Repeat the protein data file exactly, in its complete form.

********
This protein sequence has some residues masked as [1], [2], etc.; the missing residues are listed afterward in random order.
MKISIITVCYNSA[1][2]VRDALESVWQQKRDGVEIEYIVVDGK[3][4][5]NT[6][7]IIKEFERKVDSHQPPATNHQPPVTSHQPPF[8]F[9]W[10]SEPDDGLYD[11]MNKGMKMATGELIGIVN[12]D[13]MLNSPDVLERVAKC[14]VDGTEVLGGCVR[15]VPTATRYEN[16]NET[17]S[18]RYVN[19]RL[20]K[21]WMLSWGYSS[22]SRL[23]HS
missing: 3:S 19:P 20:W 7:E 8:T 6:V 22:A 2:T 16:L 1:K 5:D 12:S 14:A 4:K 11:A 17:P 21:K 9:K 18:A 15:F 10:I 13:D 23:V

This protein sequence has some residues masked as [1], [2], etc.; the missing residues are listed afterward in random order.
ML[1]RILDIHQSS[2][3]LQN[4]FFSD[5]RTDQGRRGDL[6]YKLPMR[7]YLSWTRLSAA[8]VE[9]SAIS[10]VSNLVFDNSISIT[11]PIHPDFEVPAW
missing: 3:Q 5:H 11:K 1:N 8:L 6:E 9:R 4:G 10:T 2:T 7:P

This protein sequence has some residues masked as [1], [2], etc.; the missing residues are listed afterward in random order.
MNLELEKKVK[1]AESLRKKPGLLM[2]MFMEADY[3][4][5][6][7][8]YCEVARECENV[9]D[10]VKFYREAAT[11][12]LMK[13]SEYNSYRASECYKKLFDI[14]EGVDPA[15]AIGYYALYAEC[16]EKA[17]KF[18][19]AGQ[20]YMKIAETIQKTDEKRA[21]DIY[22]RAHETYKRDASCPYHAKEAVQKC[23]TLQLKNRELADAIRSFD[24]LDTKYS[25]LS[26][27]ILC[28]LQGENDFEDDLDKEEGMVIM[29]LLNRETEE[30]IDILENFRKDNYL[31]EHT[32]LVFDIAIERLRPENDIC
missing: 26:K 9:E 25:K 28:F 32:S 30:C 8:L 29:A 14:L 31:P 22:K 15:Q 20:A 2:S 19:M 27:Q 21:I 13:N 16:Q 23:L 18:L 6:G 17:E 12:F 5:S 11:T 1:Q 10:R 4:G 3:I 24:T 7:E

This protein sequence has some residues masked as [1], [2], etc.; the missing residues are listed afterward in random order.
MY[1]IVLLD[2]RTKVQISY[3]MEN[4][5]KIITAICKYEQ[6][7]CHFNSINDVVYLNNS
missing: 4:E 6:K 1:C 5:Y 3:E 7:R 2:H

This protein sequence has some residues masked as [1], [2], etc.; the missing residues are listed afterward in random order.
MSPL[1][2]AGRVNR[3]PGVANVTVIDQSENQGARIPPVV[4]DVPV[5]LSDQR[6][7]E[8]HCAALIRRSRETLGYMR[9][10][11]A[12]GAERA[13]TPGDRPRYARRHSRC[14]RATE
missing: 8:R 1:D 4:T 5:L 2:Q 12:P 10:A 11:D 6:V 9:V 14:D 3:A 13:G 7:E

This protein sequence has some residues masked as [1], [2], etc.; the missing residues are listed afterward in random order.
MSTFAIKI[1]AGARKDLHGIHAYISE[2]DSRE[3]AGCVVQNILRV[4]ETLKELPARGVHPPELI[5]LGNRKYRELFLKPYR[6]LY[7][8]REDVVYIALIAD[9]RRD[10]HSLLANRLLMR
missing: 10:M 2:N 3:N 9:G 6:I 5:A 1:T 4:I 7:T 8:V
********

This protein sequence has some residues masked as [1], [2], etc.; the missing residues are listed afterward in random order.
MKISIITVCYNSA[1][2]VRDALESVWQQKRDGVEIEYIVVDGK[3][4][5]NT[6][7]IIKEFERKVDSHQPPATNHQPPVTSHQPPF[8]F[9]W[10]SEPDDGLYD[11]MNKGMKMATGELIGIVN[12]D[13]MLNSPDVLERVAKC[14]VDGTEVLGGCVR[15]VPTATRYEN[16]NET[17]S[18]RYVN[19]RL[20]K[21]WMLSWGYSS[22]SRL[23]HS
missing: 3:S 19:P 20:W 7:E 8:T 6:V 22:A 2:T 16:L 1:K 5:D 12:S 14:A 4:K 11:A 17:P 21:K 9:K 18:A 15:F 10:I 13:D 23:V

This protein sequence has some residues masked as [1], [2], etc.; the missing residues are listed afterward in random order.
ML[1]RILDIHQSS[2][3]LQN[4]FFSD[5]RTDQGRRGDL[6]YKLPMR[7]YLSWTRLSAA[8]VE[9]SAIS[10]VSNLVFDNSISIT[11]PIHPDFEVPAW
missing: 3:Q 5:H 11:K 1:N 8:L 6:E 9:R 4:G 10:T 2:T 7:P

This protein sequence has some residues masked as [1], [2], etc.; the missing residues are listed afterward in random order.
MNLELEKKVK[1]AESLRKKPGLLM[2]MFMEADY[3][4][5][6][7][8]YCEVARECENV[9]D[10]VKFYREAAT[11][12]LMK[13]SEYNSYRASECYKKLFDI[14]EGVDPA[15]AIGYYALYAEC[16]EKA[17]KF[18][19]AGQ[20]YMKIAETIQKTDEKRA[21]DIY[22]RAHETYKRDASCPYHAKEAVQKC[23]TLQLKNRELADAIRSFD[24]LDTKYS[25]LS[26][27]ILC[28]LQGENDFEDDLDKEEGMVIM[29]LLNRETEE[30]IDILENFRKDNYL[31]EHT[32]LVFDIAIERLRPENDIC
missing: 26:K 9:E 25:K 28:F 32:S 30:C 8:L 29:A 14:L 31:P 22:K 15:Q 20:A 2:S 19:M 27:Q 21:I 13:N 16:Q 23:L 18:L 6:G 17:E 12:F 5:S 11:T 1:Q 10:R 4:G 3:I 24:T 7:E

This protein sequence has some residues masked as [1], [2], etc.; the missing residues are listed afterward in random order.
MY[1]IVLLD[2]RTKVQISY[3]MEN[4][5]KIITAICKYEQ[6][7]CHFNSINDVVYLNNS
missing: 4:E 6:K 1:C 5:Y 3:E 7:R 2:H

This protein sequence has some residues masked as [1], [2], etc.; the missing residues are listed afterward in random order.
MSPL[1][2]AGRVNR[3]PGVANVTVIDQSENQGARIPPVV[4]DVPV[5]LSDQR[6][7]E[8]HCAALIRRSRETLGYMR[9][10][11]A[12]GAERA[13]TPGDRPRYARRHSRC[14]RATE
missing: 8:R 1:D 4:T 5:L 2:Q 12:P 10:A 11:D 6:V 9:V 14:D 3:A 13:G 7:E

This protein sequence has some residues masked as [1], [2], etc.; the missing residues are listed afterward in random order.
MSTFAIKI[1]AGARKDLHGIHAYISE[2]DSRE[3]AGCVVQNILRV[4]ETLKELPARGVHPPELI[5]LGNRKYRELFLKPYR[6]LY[7][8]REDVVYIALIAD[9]RRD[10]HSLLANRLLMR
missing: 10:M 2:N 3:N 9:G 6:I 5:A 1:T 4:I 7:T 8:V